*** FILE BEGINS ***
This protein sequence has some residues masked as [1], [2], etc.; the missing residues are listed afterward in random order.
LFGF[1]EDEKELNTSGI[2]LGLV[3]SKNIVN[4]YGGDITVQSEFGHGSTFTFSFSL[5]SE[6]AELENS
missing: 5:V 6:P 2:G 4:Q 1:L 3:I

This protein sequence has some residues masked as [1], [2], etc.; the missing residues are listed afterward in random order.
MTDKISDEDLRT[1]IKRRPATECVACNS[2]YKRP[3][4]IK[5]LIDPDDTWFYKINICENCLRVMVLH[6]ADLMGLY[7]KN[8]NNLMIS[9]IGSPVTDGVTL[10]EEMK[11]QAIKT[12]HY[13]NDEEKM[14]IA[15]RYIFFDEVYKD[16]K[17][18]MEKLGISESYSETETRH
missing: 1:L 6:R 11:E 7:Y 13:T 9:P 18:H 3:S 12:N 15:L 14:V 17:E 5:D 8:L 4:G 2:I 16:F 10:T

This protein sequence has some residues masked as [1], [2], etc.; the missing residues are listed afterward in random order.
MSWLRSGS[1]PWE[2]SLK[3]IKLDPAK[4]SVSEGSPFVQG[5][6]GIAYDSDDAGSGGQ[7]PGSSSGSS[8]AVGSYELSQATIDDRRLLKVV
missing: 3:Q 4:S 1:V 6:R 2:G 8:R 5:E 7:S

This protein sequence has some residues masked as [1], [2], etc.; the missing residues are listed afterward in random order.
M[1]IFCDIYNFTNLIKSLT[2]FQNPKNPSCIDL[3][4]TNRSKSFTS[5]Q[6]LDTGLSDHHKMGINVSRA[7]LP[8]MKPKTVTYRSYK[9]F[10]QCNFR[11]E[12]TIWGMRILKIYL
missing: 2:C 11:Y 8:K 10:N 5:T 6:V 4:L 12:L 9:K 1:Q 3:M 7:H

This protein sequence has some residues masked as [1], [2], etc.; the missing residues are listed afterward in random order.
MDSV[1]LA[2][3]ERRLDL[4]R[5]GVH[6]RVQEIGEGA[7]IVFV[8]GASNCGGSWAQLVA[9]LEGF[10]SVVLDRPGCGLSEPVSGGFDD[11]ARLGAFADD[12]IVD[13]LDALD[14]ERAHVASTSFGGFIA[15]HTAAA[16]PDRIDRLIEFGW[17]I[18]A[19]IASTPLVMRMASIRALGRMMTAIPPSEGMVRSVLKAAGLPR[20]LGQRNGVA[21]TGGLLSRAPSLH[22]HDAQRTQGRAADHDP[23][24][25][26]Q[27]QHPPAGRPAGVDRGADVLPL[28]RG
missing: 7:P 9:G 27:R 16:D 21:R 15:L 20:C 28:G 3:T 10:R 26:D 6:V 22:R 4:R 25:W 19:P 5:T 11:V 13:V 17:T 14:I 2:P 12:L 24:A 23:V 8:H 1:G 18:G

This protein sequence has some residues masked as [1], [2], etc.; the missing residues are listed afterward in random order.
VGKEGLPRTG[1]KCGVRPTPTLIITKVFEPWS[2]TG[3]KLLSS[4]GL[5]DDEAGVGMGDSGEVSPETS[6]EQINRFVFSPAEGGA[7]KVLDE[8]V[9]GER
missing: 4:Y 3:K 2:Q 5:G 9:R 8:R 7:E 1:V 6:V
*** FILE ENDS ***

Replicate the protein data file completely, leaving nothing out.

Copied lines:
This protein sequence has some residues masked as [1], [2], etc.; the missing residues are listed afterward in random order.
LFGF[1]EDEKELNTSGI[2]LGLV[3]SKNIVN[4]YGGDITVQSEFGHGSTFTFSFSL[5]SE[6]AELENS
missing: 5:V 6:P 2:G 4:Q 1:L 3:I

This protein sequence has some residues masked as [1], [2], etc.; the missing residues are listed afterward in random order.
MTDKISDEDLRT[1]IKRRPATECVACNS[2]YKRP[3][4]IK[5]LIDPDDTWFYKINICENCLRVMVLH[6]ADLMGLY[7]KN[8]NNLMIS[9]IGSPVTDGVTL[10]EEMK[11]QAIKT[12]HY[13]NDEEKM[14]IA[15]RYIFFDEVYKD[16]K[17][18]MEKLGISESYSETETRH
missing: 1:L 6:R 11:E 7:Y 13:T 9:P 18:H 3:S 12:N 15:L 14:V 17:E 5:D 8:L 4:G 2:I 16:F 10:T

This protein sequence has some residues masked as [1], [2], etc.; the missing residues are listed afterward in random order.
MSWLRSGS[1]PWE[2]SLK[3]IKLDPAK[4]SVSEGSPFVQG[5][6]GIAYDSDDAGSGGQ[7]PGSSSGSS[8]AVGSYELSQATIDDRRLLKVV
missing: 3:Q 4:S 1:V 6:R 2:G 8:R 5:E 7:S

This protein sequence has some residues masked as [1], [2], etc.; the missing residues are listed afterward in random order.
M[1]IFCDIYNFTNLIKSLT[2]FQNPKNPSCIDL[3][4]TNRSKSFTS[5]Q[6]LDTGLSDHHKMGINVSRA[7]LP[8]MKPKTVTYRSYK[9]F[10]QCNFR[11]E[12]TIWGMRILKIYL
missing: 2:C 11:Y 8:K 10:N 5:T 6:V 4:L 12:L 9:K 1:Q 3:M 7:H

This protein sequence has some residues masked as [1], [2], etc.; the missing residues are listed afterward in random order.
MDSV[1]LA[2][3]ERRLDL[4]R[5]GVH[6]RVQEIGEGA[7]IVFV[8]GASNCGGSWAQLVA[9]LEGF[10]SVVLDRPGCGLSEPVSGGFDD[11]ARLGAFADD[12]IVD[13]LDALD[14]ERAHVASTSFGGFIA[15]HTAAA[16]PDRIDRLIEFGW[17]I[18]A[19]IASTPLVMRMASIRALGRMMTAIPPSEGMVRSVLKAAGLPR[20]LGQRNGVA[21]TGGLLSRAPSLH[22]HDAQRTQGRAADHDP[23][24][25][26]Q[27]QHPPAGRPAGVDRGADVLPL[28]RG
missing: 7:P 9:G 27:R 16:D 21:R 15:L 20:C 28:G 3:T 10:R 26:D 6:V 22:R 4:R 25:W 19:P 5:T 11:V 13:V 17:T 14:I 2:P 12:L 24:A 23:V 8:H 1:G 18:G

This protein sequence has some residues masked as [1], [2], etc.; the missing residues are listed afterward in random order.
VGKEGLPRTG[1]KCGVRPTPTLIITKVFEPWS[2]TG[3]KLLSS[4]GL[5]DDEAGVGMGDSGEVSPETS[6]EQINRFVFSPAEGGA[7]KVLDE[8]V[9]GER
missing: 4:Y 3:K 2:Q 5:G 9:R 8:R 7:E 1:V 6:V